But it also ratchets up our collective anxiety. When you talk about all the things that can happen, you start to fully realize that anything can happen. For the last couple of weeks, one of my childhood friends has been sleeping on a cot in a burn unit while her 8-year-old daughter recuperates, after flesh-eating bacteria took out a swath from her groin to her armpit and nearly killed her; I've been following the girl's recovery by checking her mom's Facebook updates. I'm grateful for that, not wanting to intrude on their family with frequent phone calls and e-mails, but such easy and open communication also means I now know a lot more about necrotizing fasciitis than I ever wanted to, and... holy crap, man. Add that to the long list of Really Unbelievably Scary Things That Probably Won't Happen To You But Could -- i.e., Jodi Picoult's stock in trade.

The thing is, people don't read Picoult -- or watch "Law & Order: SVU," or follow 24/7 news coverage of the latest beautiful white girl to meet a suspicious fate -- to truly understand on a visceral level what it would be like to live through traumas that will never touch most of us. Child-in-peril stories aren't ghastly rehearsals for some personal devastation to come; they're primarily a release valve for our own anxieties -- because hey, it's actually not happening to us, at least not right now. We have the luxury of closing the book or turning off the TV when it gets to be too much, and that's kind of the whole point. As Picoult says, a bit of comforting magical thinking can even come from looking into somebody else's personal abyss, real or fictional: "There is a part of me that believes that if I think about these issues, if I put myself through the emotional ringer, I somehow develop an immunity for my own family" -- even though she knows "that this kind of thinking is completely ridiculous."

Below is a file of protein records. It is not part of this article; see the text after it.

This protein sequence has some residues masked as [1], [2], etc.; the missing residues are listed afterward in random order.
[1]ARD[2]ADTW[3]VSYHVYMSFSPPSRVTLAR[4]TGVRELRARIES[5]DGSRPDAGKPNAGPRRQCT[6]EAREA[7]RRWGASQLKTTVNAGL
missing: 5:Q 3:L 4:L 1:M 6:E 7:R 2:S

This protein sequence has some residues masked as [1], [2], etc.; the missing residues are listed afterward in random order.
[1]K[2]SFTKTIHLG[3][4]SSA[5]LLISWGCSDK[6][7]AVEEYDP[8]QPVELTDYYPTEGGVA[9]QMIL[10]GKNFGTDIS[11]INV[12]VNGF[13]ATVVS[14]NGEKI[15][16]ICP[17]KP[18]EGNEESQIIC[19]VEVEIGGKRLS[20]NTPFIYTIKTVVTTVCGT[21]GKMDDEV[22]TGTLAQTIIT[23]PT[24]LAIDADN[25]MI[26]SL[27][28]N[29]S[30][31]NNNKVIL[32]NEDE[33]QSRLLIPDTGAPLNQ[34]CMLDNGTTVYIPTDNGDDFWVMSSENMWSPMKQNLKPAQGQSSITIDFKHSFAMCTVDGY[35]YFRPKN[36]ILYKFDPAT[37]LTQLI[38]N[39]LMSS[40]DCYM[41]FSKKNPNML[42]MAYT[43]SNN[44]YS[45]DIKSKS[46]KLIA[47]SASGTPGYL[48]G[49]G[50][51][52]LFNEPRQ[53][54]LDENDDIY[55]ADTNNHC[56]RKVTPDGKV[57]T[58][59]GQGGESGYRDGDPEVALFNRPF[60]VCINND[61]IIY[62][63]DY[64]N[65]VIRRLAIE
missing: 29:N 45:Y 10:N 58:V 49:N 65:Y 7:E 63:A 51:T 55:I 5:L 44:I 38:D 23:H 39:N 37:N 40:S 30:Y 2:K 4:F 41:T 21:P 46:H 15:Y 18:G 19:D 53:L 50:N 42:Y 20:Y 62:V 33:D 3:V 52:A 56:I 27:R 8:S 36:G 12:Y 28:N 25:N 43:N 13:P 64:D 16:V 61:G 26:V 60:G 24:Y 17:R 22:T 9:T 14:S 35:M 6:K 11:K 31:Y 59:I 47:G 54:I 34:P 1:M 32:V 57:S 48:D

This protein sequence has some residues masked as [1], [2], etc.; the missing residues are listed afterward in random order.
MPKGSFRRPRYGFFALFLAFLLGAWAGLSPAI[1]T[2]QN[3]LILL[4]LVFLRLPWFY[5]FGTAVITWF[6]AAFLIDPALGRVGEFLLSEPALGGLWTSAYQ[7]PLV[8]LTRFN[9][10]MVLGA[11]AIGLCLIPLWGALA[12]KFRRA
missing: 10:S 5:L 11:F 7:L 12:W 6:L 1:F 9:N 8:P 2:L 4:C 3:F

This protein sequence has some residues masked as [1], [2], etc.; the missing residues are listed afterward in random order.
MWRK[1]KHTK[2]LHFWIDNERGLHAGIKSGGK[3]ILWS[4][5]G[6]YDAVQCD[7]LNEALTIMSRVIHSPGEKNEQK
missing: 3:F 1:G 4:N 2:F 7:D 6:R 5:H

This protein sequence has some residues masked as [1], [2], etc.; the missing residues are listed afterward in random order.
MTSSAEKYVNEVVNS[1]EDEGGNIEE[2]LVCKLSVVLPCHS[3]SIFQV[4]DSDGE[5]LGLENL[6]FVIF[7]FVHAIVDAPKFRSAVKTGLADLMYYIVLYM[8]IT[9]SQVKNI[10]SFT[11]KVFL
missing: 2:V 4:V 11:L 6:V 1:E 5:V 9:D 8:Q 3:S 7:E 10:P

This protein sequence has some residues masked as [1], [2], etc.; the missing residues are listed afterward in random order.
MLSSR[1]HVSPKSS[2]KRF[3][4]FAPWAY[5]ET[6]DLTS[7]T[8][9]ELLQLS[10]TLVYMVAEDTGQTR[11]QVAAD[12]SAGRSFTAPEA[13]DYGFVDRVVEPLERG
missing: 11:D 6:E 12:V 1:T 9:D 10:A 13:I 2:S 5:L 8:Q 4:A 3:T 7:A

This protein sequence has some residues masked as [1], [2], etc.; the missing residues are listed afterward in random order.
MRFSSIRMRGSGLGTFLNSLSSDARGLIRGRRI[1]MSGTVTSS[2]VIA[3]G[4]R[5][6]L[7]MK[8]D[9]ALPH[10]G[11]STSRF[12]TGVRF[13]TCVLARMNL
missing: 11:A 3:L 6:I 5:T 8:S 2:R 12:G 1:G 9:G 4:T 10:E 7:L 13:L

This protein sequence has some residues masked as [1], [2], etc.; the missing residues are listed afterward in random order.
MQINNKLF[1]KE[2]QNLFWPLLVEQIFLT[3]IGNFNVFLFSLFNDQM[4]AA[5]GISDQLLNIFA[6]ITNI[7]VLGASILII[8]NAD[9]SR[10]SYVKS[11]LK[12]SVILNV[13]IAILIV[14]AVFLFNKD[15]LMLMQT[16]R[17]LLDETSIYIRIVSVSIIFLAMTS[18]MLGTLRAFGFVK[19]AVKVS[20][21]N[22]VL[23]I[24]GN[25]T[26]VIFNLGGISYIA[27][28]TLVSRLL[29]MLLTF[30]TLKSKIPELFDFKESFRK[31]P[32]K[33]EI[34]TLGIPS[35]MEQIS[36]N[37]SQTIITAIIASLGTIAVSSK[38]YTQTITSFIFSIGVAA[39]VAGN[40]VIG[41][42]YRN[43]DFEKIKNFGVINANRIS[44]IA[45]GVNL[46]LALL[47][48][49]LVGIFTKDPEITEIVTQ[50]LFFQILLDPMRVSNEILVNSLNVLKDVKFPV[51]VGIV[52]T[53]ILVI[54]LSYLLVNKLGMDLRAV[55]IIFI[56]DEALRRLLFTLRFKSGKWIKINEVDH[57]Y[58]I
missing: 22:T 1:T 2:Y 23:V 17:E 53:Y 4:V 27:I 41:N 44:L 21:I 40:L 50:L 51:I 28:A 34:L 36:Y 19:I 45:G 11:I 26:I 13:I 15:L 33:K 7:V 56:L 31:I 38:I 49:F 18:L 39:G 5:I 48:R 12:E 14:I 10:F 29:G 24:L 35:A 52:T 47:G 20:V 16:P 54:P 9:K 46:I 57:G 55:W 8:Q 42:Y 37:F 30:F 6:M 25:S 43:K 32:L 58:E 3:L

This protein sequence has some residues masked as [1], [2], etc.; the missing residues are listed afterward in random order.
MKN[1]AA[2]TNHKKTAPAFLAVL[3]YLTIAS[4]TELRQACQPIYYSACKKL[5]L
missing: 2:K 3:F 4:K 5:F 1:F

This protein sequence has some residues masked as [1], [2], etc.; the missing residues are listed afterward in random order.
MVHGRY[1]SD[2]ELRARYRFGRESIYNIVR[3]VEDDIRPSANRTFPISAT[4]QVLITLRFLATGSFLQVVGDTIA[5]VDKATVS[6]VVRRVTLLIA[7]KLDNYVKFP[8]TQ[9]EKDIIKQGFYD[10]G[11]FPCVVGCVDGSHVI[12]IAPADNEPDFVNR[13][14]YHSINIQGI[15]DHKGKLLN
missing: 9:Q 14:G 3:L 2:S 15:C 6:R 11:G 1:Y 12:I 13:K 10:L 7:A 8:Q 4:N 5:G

So while I believe that the constant messages telling us our! children! are in danger are generally overblown and can often cause parents undue anxiety, I actually think the Jodi Picoults of the world might be helping with that problem, not exacerbating it. By allowing us to confront our fears within the confines of a story that will have, if not a happy ending, then at least a satisfying resolution, Picoult and her fellow professional ghouls take the edge off our terror. So for my part, I hope she writes dozens more incredibly bleak novels about families rent apart by tragedy, and that they're all bestsellers.

 


Kate Harding

Kate Harding is the author of Asking For It: The Alarming Rise of Rape Culture--and What We Can Do About It, available from Da Capo Press in August 2015. Previously, she collaborated with Anna Holmes, Amanda Hess, and a cast of thousands on The Book of Jezebel, and with Marianne Kirby on Lessons from the Fat-o-Sphere. You might also remember her as the founding editor of Shapely Prose (2007-2010). Kate's essays have appeared in the anthologies Madonna & Me, Yes Means Yes, Feed Me, and Airmail: Women of Letters. She holds an M.F.A. in fiction from Vermont College of Fine Arts and a B.A. in English from University of Toronto, and is currently at work on a Ph.D. in creative writing from Bath Spa University